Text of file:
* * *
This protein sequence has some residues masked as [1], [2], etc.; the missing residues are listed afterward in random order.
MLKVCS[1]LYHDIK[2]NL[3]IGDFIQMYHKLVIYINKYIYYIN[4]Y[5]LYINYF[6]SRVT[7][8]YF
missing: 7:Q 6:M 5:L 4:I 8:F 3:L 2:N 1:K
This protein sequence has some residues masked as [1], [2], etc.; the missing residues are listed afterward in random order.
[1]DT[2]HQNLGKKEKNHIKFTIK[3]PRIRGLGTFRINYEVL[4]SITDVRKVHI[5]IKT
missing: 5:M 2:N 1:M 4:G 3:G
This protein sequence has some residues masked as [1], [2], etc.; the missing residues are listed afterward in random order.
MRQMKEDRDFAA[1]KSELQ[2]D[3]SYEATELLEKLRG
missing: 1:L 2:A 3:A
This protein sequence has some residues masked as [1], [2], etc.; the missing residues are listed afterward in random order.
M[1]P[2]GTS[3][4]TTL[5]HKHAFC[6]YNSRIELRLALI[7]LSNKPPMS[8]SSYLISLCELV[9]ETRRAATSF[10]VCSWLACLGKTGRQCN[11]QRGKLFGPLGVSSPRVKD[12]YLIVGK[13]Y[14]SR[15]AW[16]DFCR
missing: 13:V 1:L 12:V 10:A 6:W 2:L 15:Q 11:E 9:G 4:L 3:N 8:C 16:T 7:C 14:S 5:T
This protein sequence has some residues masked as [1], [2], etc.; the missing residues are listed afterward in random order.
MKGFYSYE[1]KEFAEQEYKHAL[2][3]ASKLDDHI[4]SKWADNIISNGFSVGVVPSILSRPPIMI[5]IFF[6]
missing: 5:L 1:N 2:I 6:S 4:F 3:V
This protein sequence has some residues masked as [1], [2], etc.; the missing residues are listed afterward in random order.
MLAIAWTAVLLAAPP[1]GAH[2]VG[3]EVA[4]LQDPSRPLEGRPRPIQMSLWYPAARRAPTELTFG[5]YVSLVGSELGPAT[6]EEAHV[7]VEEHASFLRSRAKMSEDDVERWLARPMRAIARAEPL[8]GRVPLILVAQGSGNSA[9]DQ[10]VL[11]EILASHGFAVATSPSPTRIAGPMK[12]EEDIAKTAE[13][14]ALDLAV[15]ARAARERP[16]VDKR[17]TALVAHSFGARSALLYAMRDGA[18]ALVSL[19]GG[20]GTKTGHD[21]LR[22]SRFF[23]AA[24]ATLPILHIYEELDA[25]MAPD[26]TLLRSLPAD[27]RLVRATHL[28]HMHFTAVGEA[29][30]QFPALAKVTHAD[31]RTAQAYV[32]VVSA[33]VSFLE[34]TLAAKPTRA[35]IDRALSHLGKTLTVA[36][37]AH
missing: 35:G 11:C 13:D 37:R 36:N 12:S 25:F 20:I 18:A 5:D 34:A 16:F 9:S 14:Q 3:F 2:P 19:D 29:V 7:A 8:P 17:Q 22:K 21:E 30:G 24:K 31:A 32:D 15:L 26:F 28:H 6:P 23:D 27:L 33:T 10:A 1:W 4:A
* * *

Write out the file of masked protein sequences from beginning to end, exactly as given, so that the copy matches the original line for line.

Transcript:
This protein sequence has some residues masked as [1], [2], etc.; the missing residues are listed afterward in random order.
MLKVCS[1]LYHDIK[2]NL[3]IGDFIQMYHKLVIYINKYIYYIN[4]Y[5]LYINYF[6]SRVT[7][8]YF
missing: 7:Q 6:M 5:L 4:I 8:F 3:L 2:N 1:K
This protein sequence has some residues masked as [1], [2], etc.; the missing residues are listed afterward in random order.
[1]DT[2]HQNLGKKEKNHIKFTIK[3]PRIRGLGTFRINYEVL[4]SITDVRKVHI[5]IKT
missing: 5:M 2:N 1:M 4:G 3:G
This protein sequence has some residues masked as [1], [2], etc.; the missing residues are listed afterward in random order.
MRQMKEDRDFAA[1]KSELQ[2]D[3]SYEATELLEKLRG
missing: 1:L 2:A 3:A
This protein sequence has some residues masked as [1], [2], etc.; the missing residues are listed afterward in random order.
M[1]P[2]GTS[3][4]TTL[5]HKHAFC[6]YNSRIELRLALI[7]LSNKPPMS[8]SSYLISLCELV[9]ETRRAATSF[10]VCSWLACLGKTGRQCN[11]QRGKLFGPLGVSSPRVKD[12]YLIVGK[13]Y[14]SR[15]AW[16]DFCR
missing: 13:V 1:L 12:V 10:A 6:W 2:L 15:Q 11:E 9:G 4:L 3:N 8:C 16:T 7:C 14:S 5:T
This protein sequence has some residues masked as [1], [2], etc.; the missing residues are listed afterward in random order.
MKGFYSYE[1]KEFAEQEYKHAL[2][3]ASKLDDHI[4]SKWADNIISNGFSVGVVPSILSRPPIMI[5]IFF[6]
missing: 5:L 1:N 2:I 6:S 4:F 3:V
This protein sequence has some residues masked as [1], [2], etc.; the missing residues are listed afterward in random order.
MLAIAWTAVLLAAPP[1]GAH[2]VG[3]EVA[4]LQDPSRPLEGRPRPIQMSLWYPAARRAPTELTFG[5]YVSLVGSELGPAT[6]EEAHV[7]VEEHASFLRSRAKMSEDDVERWLARPMRAIARAEPL[8]GRVPLILVAQGSGNSA[9]DQ[10]VL[11]EILASHGFAVATSPSPTRIAGPMK[12]EEDIAKTAE[13][14]ALDLAV[15]ARAARERP[16]VDKR[17]TALVAHSFGARSALLYAMRDGA[18]ALVSL[19]GG[20]GTKTGHD[21]LR[22]SRFF[23]AA[24]ATLPILHIYEELDA[25]MAPD[26]TLLRSLPAD[27]RLVRATHL[28]HMHFTAVGEA[29][30]QFPALAKVTHAD[31]RTAQAYV[32]VVSA[33]VSFLE[34]TLAAKPTRA[35]IDRALSHLGKTLTVA[36][37]AH
missing: 35:G 11:C 13:D 37:R 36:N 12:S 25:F 20:I 18:A 5:D 34:A 16:F 9:S 14:Q 3:F 2:P 19:D 29:V 7:A 8:P 17:Q 22:K 21:E 30:G 24:K 31:A 32:D 15:L 26:F 28:H 6:P 23:D 27:L 33:T 10:A 1:W 4:A